The problem has been festering here since before 2004 when federal authorities created the “Rescue and Restore” program, designed to recruit and train local police, medical and social service providers in how to recognize and help human trafficking victims. Tampa was one of four cities, along with Phoenix, Philadelphia and Atlanta, chosen as a site for the campaign.

    Then in 2006, local police created the Clearwater/Tampa Bay Area Human Trafficking Task Force after local Hispanics reported the problem existed in their communities.

    Despite those efforts, child sex slavery continues to proliferate in the area, according to government authorities. Groover-Skipper said at least 100 civic, non-profit and faith-based groups are working on the issue.

    “The new part is all the different groups are coming together and have finally developed an awareness campaign,” said Hillsborough County Commissioner Sandy Murman. “Awareness is good if you can get people to see what the signs are so their kids don’t become victims. That’s the important thing.”

    The Abolish Movement has a purple logo developed by the local AD2 advertising firm, which Groover-Skipper said has donated $400,000 worth of free branding to the campaign. Also helping in the effort is the Junior League of Tampa, which last year identified human trafficking as a priority.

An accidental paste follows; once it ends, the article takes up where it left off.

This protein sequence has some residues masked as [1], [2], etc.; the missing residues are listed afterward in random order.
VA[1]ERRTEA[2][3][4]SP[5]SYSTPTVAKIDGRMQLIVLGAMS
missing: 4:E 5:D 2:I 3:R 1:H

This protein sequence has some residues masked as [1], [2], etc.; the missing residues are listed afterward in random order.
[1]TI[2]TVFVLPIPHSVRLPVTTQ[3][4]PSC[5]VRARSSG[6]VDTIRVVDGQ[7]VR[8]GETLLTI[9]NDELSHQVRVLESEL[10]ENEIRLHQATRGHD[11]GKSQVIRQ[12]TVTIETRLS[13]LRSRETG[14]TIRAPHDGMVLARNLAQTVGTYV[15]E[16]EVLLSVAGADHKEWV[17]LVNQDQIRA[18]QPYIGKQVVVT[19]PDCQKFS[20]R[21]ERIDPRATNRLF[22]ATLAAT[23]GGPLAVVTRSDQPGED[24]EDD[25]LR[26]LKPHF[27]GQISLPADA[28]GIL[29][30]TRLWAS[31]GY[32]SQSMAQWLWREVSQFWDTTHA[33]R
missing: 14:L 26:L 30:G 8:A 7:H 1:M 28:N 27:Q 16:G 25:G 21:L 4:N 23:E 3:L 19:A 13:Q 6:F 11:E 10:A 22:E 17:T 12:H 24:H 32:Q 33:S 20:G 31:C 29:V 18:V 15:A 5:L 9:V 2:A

The campaign will include “gritty ads” with purple as the dominant color, Groover-Skipper said, and “gorilla art,” which means anonymous art work left in public places.

    “There hasn’t been a unified umbrella campaign,” she said. “Once people are aware, it will help with fund-raising for these organizations.”

    Murman agreed, but said to truly abolish human trafficking in the area would probably take more law enforcement resources.

    “The real work is in the investigation and prosecution, and that is something I’m going to be working really hard with the sheriff and the city of Tampa Police Department,” Murman said. “I think it will take dollars. It will probably take a minimum of five deputies to do the thorough investigation needed to track these people.”